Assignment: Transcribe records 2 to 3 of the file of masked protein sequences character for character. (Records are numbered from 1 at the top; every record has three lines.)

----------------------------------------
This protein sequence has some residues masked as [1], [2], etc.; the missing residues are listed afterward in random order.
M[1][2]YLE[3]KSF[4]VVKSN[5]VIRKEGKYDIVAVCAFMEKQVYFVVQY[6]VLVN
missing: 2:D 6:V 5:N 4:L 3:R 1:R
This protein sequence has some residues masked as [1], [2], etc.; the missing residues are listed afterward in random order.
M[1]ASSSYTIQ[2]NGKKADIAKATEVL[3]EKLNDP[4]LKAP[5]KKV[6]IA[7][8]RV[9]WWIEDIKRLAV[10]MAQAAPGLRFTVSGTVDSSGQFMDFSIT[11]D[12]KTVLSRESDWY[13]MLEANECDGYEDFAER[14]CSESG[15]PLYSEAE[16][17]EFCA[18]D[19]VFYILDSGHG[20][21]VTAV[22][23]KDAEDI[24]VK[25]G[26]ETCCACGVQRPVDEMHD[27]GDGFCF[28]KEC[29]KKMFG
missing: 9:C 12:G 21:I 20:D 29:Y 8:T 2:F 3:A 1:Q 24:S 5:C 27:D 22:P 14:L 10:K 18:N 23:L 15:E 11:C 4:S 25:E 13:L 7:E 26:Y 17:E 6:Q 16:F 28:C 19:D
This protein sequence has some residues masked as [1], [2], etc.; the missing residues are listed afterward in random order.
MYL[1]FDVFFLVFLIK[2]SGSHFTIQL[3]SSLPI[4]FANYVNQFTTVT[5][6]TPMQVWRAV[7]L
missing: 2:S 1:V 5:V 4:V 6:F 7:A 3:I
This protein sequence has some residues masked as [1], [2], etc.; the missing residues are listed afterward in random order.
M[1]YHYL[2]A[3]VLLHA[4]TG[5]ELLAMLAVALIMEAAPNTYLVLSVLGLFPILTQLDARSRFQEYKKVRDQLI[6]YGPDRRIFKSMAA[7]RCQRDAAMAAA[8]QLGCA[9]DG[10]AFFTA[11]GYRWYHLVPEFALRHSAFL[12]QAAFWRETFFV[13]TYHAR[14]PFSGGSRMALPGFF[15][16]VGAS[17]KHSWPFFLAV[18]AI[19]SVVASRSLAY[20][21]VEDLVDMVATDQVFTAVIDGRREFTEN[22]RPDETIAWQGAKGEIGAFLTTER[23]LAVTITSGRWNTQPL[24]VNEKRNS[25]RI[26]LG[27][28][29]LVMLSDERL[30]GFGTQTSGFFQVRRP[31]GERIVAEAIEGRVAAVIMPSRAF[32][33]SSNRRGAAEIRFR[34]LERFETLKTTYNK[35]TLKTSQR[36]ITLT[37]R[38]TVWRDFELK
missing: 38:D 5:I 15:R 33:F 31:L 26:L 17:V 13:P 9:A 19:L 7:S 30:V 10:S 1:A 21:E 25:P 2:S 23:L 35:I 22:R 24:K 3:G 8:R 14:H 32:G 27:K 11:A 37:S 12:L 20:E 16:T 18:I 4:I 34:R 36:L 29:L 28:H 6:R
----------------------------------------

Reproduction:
This protein sequence has some residues masked as [1], [2], etc.; the missing residues are listed afterward in random order.
M[1]ASSSYTIQ[2]NGKKADIAKATEVL[3]EKLNDP[4]LKAP[5]KKV[6]IA[7][8]RV[9]WWIEDIKRLAV[10]MAQAAPGLRFTVSGTVDSSGQFMDFSIT[11]D[12]KTVLSRESDWY[13]MLEANECDGYEDFAER[14]CSESG[15]PLYSEAE[16][17]EFCA[18]D[19]VFYILDSGHG[20][21]VTAV[22][23]KDAEDI[24]VK[25]G[26]ETCCACGVQRPVDEMHD[27]GDGFCF[28]KEC[29]KKMFG
missing: 9:C 12:G 21:I 20:D 29:Y 8:T 2:F 3:A 1:Q 24:S 5:C 27:D 22:P 14:L 10:K 18:N 23:L 15:E 11:C 4:S 25:E 13:L 7:E 26:Y 17:E 6:Q 16:F 28:C 19:D
This protein sequence has some residues masked as [1], [2], etc.; the missing residues are listed afterward in random order.
MYL[1]FDVFFLVFLIK[2]SGSHFTIQL[3]SSLPI[4]FANYVNQFTTVT[5][6]TPMQVWRAV[7]L
missing: 2:S 1:V 5:V 4:V 6:F 7:A 3:I